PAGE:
Ram Jams: ‘Ho, why is you here?’




Genre: Rap

On A Playlist with: City Girls, Meg Thee Stallion, Tierra Whack, Rico Nasty, Young M.A., and Cupcakke.

There’s something about Flo Milli that is irreplaceable in my music library. Few artists automatically put a smile on my face like her. Flo Milli is still really young, and at 20 years old she’s already had a major hit in the music industry. She’s definitely left her imprint on the rap industry in the short time that she’s been a part of it.

When Flo Milli turns on, you listen. Every track Flo Milli releases is full of confidence — she grabs you and doesn’t let go until the last second of every song. You’ll hear about how she’s better than you in every aspect, and honestly, she’s kind of right.

Milli’s raw confidence is inescapable, so much so that you eventually start to think like her. “Beef FloMix” is a perfect example, by the end of the song I always end up carrying myself differently. “Beef FloMix” is an instant nostalgia trip for me, taking me back to the spring and summer of 2019 when I’d blast this every day. Her rework of PlayBoi Carti’s “Beef” took off, and with good reason — the beat’s hard and the lyrics are harder.

“Beef FloMix” is a perfect introduction to who Flo Milli is as a rapper, but the mixtape quickly throws us a new territory of Flo Milli tracks. Though a lot of these songs have already been released, having them all on one mixtape is a different listening experience — all the tracks make sense alongside each other.

“Like That Bitch” and “In the Party” were released as singles before this mixtape, and to be honest, I didn’t love either of them when they initially came out. Now, the songs “Flo” together and the two are some of my favorites on the mixtape: Song placement is everything in a successful album/mixtape.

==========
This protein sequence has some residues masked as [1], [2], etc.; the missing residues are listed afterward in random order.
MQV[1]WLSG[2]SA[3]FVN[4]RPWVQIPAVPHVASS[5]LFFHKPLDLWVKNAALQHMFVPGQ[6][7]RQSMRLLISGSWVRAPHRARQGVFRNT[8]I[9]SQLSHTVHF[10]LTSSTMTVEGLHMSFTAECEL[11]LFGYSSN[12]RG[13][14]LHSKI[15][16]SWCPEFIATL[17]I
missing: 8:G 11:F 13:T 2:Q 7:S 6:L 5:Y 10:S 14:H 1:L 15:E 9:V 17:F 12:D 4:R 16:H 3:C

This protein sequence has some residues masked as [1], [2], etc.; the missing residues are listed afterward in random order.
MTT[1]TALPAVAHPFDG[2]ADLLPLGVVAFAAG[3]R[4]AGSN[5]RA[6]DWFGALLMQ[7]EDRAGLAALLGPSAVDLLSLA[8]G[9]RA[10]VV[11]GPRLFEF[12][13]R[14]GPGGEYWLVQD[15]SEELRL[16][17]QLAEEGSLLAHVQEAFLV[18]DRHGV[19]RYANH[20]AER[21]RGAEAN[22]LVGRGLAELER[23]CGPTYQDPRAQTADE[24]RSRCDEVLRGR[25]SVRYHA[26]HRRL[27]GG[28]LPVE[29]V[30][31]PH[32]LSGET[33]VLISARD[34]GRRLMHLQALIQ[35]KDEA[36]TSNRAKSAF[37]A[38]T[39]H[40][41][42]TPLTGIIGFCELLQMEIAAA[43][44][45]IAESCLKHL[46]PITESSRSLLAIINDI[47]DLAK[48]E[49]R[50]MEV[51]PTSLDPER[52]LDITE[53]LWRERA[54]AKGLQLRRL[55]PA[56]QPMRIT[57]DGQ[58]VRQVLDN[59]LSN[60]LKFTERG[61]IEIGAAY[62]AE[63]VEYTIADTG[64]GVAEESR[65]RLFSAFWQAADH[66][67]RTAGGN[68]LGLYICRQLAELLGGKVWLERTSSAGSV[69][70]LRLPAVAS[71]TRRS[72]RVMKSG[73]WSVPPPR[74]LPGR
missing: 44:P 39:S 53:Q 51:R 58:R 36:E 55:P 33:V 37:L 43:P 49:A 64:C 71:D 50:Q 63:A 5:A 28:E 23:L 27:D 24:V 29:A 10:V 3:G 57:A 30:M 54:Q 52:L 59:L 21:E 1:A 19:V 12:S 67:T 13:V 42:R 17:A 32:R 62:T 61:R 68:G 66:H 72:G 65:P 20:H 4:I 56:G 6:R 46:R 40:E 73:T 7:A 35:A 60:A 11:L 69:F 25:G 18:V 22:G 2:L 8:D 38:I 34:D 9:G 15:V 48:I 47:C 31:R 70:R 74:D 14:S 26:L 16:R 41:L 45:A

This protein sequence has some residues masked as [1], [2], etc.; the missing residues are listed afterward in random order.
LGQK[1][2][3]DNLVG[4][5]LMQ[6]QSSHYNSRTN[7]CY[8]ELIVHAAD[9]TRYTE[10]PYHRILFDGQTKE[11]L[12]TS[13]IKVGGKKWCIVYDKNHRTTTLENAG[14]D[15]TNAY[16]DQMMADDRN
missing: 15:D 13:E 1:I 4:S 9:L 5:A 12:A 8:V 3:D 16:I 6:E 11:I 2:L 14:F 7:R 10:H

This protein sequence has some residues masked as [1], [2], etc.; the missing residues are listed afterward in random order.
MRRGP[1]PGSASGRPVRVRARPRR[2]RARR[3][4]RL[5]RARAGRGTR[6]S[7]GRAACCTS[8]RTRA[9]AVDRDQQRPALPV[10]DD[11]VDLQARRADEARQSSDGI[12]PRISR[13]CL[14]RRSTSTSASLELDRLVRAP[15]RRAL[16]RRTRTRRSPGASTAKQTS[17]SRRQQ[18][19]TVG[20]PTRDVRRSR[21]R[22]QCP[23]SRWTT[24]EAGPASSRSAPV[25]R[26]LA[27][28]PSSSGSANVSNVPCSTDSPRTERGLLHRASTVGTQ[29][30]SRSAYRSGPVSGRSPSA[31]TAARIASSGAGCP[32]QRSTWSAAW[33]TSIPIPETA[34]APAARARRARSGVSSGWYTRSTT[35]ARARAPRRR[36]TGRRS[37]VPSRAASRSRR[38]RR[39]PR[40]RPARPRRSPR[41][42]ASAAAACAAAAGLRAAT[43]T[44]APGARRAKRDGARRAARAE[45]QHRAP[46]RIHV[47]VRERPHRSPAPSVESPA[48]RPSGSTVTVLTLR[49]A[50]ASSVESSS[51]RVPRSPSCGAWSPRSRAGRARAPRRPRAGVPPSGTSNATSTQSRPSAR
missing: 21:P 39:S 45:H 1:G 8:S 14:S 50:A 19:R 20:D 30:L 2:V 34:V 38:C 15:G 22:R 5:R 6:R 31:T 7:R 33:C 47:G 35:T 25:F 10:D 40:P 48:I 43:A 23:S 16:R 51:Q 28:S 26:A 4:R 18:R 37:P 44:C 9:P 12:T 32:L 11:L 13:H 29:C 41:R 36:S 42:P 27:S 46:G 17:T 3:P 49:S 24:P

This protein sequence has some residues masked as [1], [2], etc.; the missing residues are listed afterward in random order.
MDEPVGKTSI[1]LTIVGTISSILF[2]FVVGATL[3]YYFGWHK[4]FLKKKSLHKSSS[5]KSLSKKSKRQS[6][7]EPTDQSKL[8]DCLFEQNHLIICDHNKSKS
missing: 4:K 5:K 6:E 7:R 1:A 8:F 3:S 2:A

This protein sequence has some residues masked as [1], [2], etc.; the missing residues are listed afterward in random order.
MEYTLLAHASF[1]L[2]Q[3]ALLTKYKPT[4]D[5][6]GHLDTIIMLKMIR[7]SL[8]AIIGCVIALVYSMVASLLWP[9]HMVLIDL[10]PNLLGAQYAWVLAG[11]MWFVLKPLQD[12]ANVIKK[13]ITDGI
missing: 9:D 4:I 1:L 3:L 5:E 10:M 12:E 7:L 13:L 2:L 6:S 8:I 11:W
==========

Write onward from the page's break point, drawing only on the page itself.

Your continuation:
This mixtape has no skips for me, so it’s hard to decide which songs to even choose as my favorites. “Weak” is an honorable mention, but my absolute favorites are the next two tracks, “19” and “May I.” “19” really puts into perspective how young she is while creating a dream career for herself in the music industry, which is not exempt from oppressive systems like patriarchy and colorism.

“May I” has the most unique beat on the album and the most animated lyrics. There’s a lot of talk about how she’s better than us, a common theme, but also how she doesn’t submit to any cis man. I think what’s so great about a track like this is her ability to still make you feel good while addressing something like misogyny.

Twelve tracks with no features and 1.6 million streams in 24 hours, this mixtape is clear to have success beyond the initial drop. Rappers like Noname, JT and Rico Nasty showed extra support for Flo Milli on Twitter, making it clear that they want to see more from her. Though she loved all the support on Twitter, Flo Milli skips over needing approval from the music industry or her hometown in Mobile, Alabama.

This mixtape leads by example; she shows us how she carries herself, and by the end of listening, we stand a little taller, too. This, in my opinion, is the major success of her mixtape. She lyrically kills every song while simultaneously making you feel good in the process — I can’t say that a lot of rap does that for me. This release just shows that we should all be keeping an eye out for what’s coming next from Flo Milli.

The Bottom Line: If you need that boost to feel better about yourself, put this mixtape on.
The Peaks:
“19” and “May I”
The Valleys:
“Scuse me”; it’s not even that bad, though. I feel like I will hate this answer in a few months.
The Verdict: